We hope you enjoy our reviews. Revenues from the affiliate links help us pay for original stories and support writers of speculative fiction. Read more here.
Buehler’s ‘The Forest Bride’ will satisfy your craving for fantasy romance
“The Forest Bride: A Fairy Tale with Benefits” by Jane Buehler is a cozy, sexy, fantasy romance that follows Princess Rose through a series of challenging, sometimes terrifying, events that ultimately lead her on a journey of love and self-discovery.
Despite having an uncaring father and being forced to live most of her life confined to tight corsets and a single castle tower, Rose is a sweet-natured young woman, and she longs for freedom. But freedom isn’t what the King has in mind for her. Now that she is of age, he is planning to sell her into marriage to the highest-bidding prince. Rose is pleasantly surprised to discover that she favors one of her suitors, a soft-spoken prince named Dustan. But she knows that Dustan’s plain garments and lack of ostentation are sure to disappoint her greedy father. Her fears are realized when the king sells her to another, a prince she loathes and who turns out to be a literal monster.
When Dustan comes to her rescue, she imagines that they might have a happily-ever-after, but in the world of “The Forest Bride,” nothing is so simple. Dustan turns out to have some secrets of his own that bring Rose’s hopes crashing down. The discovery of Dustan’s deceit forces her to choose between her own safety and what she believes is right, and her choices have consequences for the entire kingdom. It also brings her face-to-face with the age-old questions of who she is and what she really wants from life.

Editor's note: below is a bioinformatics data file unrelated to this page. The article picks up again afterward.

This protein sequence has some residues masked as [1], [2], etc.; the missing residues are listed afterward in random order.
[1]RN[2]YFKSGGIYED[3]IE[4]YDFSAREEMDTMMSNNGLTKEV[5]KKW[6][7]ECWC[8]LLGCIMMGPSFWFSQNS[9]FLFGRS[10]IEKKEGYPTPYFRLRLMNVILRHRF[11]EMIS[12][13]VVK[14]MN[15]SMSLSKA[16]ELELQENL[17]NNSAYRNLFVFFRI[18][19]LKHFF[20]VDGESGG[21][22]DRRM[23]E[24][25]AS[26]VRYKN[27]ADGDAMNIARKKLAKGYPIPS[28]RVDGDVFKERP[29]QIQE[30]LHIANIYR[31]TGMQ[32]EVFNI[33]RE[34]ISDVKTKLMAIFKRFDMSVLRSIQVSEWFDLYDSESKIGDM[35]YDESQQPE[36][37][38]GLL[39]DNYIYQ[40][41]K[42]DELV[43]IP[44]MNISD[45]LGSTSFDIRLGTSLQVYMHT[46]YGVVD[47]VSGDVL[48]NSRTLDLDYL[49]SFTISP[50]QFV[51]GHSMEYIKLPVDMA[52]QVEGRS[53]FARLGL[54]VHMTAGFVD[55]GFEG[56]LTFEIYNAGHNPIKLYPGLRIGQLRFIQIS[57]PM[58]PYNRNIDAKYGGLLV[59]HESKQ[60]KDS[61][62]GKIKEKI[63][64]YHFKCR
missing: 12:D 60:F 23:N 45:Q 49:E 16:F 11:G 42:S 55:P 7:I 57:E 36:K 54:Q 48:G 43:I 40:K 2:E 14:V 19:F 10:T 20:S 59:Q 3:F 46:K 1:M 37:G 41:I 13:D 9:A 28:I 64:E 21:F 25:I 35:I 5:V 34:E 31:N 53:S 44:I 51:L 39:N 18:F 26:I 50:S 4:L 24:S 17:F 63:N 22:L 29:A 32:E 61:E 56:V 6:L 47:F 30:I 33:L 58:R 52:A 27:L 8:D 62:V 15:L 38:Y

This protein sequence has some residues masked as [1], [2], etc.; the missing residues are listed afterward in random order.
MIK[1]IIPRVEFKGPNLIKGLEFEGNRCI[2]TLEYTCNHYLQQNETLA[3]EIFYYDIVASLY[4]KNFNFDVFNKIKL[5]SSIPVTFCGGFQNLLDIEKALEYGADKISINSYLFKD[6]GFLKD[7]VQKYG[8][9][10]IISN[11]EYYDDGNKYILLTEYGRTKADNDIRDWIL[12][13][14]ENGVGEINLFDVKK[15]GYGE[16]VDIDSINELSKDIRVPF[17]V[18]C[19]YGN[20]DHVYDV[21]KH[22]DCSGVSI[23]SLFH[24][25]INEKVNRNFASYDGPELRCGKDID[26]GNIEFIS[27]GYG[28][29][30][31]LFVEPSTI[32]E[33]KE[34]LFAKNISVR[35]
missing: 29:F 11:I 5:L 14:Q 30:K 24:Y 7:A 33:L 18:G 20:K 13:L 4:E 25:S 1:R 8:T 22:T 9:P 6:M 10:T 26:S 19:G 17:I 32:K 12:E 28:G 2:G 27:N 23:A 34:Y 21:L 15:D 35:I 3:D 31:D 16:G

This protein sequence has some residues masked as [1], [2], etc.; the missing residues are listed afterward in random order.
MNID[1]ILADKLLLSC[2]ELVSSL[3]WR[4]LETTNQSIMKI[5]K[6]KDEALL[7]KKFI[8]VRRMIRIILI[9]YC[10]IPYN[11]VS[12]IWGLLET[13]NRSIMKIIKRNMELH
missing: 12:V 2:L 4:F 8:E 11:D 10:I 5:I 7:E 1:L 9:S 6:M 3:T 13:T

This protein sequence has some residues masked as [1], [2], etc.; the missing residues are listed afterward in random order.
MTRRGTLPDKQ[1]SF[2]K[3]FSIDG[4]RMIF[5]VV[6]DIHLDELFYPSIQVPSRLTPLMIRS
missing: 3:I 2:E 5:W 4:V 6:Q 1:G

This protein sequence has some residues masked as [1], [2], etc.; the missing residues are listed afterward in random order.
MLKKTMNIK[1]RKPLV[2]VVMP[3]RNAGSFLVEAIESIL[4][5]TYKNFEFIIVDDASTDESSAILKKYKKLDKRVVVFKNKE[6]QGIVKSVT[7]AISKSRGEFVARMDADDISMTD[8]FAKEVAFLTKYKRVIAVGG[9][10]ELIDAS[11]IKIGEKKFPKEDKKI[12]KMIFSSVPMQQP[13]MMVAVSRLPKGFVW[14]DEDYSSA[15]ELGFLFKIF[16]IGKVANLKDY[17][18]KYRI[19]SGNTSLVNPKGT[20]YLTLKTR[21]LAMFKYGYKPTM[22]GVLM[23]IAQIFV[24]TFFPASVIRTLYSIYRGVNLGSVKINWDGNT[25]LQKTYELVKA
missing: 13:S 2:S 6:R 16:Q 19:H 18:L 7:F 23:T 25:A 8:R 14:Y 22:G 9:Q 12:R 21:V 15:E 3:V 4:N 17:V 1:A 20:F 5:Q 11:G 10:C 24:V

Buehler does an excellent job crafting Rose as a kind and relatable character, and following Rose’s perspective throughout the story is enjoyable, particularly the love scenes. Yes, “The Forest Bride” goes all the way, and it is a lot of fun! Watching Rose discover herself and her strength as she opens her eyes to the world outside the castle walls is a satisfying journey, especially as she sets out to fight against injustice and make her kingdom a better place, in ways both big and small.
One of the strengths of “The Forest Bride” is its detailed plot. The story comes in three parts, each with its own character developments and plot twists, but with all the loose ends tied up neatly as the story comes to a close. In fact, if the book has any weaknesses, it is that the third act could have been a book in and of itself. As a reader, I wished the book was longer so that these events could have been explored in more detail. “The Forest Bride” is a tale of romance and self-discovery that is a fun, easy read without being predictable.
Since it does have some detailed love scenes, I would only recommend it for mature audiences. And while it is a light read, it does touch on some dark and challenging concepts, including death, kidnapping, and consent, and these themes serve as a springboard for Rose’s growth as a character. This story is also the first of the Sylvania series that Buehler has planned, each following a different female protagonist in the same kingdom. They’ve got fairies, mermaids, and pirates, oh my!